“Data is the new black” was an apropos statement for RichRelevance chief executive officer and cofounder David Selinger to open with given the number of fashion marketers in the audience.

This story first appeared in the June 19, 2013 issue of WWD. Subscribe Today.

Selinger, an expert in the field of e-commerce data analytics and personalization, may have labeled himself “among the people who are geeky and don’t belong here,” but his services are in demand for fashion retailers ranging from Target to Nordstrom, Saks Fifth Avenue to Barneys New York.

He began his career leading Amazon’s research and development team, implementing the feature that recommends items to buy based on customers’ previous purchases. The program increased Amazon’s annual profits by $50 million in 2003.

“My goal today is to reduce big data down and make it more tangible,” he said of the black analogy, noting that data is timeless, always appropriate and offers a solution when nothing else will do. It also possesses increasing volume, increasing cost for which to store said volume and the ability to derive insights of one’s customers.

“It can redefine our relationship with our customers, and more importantly, it can redefine the way we operate as a business,” he said.

Together with Paco Underhill, author of “Why We Buy: The Science of Shopping,” Selinger identified three attributes of the “superconsumer.” She is more informed, having spent hours on the Internet researching a product before she sets foot into the store. She is also less loyal to brands. “It’s now much more about value exchange and getting the right price and quality, not just the right label,” he said. And, not surprisingly, she is more connected — via computers, mobile devices and social media platforms.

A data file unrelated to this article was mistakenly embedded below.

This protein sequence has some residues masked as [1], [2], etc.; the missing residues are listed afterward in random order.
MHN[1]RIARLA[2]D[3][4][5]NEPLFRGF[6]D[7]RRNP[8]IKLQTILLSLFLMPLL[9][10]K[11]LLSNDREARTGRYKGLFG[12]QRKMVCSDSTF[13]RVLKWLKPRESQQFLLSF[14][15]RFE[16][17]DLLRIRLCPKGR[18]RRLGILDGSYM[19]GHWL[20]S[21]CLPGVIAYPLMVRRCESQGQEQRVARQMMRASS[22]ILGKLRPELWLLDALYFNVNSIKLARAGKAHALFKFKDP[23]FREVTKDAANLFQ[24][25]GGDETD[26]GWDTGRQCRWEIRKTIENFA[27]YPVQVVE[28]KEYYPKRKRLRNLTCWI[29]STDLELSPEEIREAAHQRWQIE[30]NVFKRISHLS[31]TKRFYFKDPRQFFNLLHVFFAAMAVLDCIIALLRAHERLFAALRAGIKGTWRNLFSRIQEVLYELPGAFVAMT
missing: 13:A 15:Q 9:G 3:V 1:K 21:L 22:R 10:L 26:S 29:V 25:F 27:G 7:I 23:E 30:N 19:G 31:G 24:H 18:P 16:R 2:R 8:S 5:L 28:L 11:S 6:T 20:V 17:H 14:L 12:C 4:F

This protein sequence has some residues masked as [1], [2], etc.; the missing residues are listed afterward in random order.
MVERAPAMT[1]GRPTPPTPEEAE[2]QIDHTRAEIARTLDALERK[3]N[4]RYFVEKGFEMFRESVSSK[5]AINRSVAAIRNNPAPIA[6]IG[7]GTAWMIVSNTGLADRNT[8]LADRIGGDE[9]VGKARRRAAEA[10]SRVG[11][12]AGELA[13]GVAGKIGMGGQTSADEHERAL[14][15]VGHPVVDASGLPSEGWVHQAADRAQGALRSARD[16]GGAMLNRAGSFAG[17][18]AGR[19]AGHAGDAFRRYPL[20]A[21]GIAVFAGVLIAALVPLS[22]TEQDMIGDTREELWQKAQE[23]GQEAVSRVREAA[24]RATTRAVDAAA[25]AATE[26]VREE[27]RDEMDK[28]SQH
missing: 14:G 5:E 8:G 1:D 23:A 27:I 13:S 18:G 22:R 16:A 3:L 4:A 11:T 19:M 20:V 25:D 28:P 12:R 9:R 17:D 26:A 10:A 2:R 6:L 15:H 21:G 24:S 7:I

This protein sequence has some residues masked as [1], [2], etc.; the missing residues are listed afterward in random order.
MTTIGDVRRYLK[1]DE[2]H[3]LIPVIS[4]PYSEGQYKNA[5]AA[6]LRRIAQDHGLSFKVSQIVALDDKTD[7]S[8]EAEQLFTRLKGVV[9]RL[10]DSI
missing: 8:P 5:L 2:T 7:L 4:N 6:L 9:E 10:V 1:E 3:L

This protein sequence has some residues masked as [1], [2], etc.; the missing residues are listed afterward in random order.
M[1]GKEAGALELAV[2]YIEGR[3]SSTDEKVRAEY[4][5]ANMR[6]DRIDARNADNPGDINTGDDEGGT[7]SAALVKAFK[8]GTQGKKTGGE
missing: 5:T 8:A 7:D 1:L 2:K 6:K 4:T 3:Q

With superconsumers, Selinger said there were several dos and don’ts for retailers. First, figuring out the context of omnichannel, a term he and Underhill coined at the NRF’s 2011 forum to describe the combined multiple ways retail transactions take place. For example, how to credit specific sales associates with customers’ online purchases. Stores can use this information to identify their most loyal and valuable customers when they enter a store, and to find ways to keep them there and get them to buy more. It’s not always about offering a discount, Selinger noted.

“Data is all too frequently confused with coupons and price, but you can also use it to develop a relationship,” he said.

This plays into listening instead of yelling. For example, Selinger noted that Procter & Gamble has 10 employees who respond to all tweets and use the content to change the way it markets to customers.

He advised retailers to be open to testing and optimization, “to blend the art and act of merchandising with the science of data.”

Selinger cited an office goods chain that invested $250,000 in running 25 tests, 20 of which were successful and increased sales by more than $100 million. He also cited the trend toward personalization.

To that end, he advised retailers to not leave their practical instincts behind. For example, sharing a purchase with all your Facebook friends probably won’t achieve much, but sharing a meaningful review with select influencers in one’s network could have major results.

“My mentor Jeff Bezos once told me, ‘At the expense of everything else, don’t focus on your competitors, have a laser focus on your customers.’ With all the data coming at us from every direction, we should focus on the only person who matters, our customer.”

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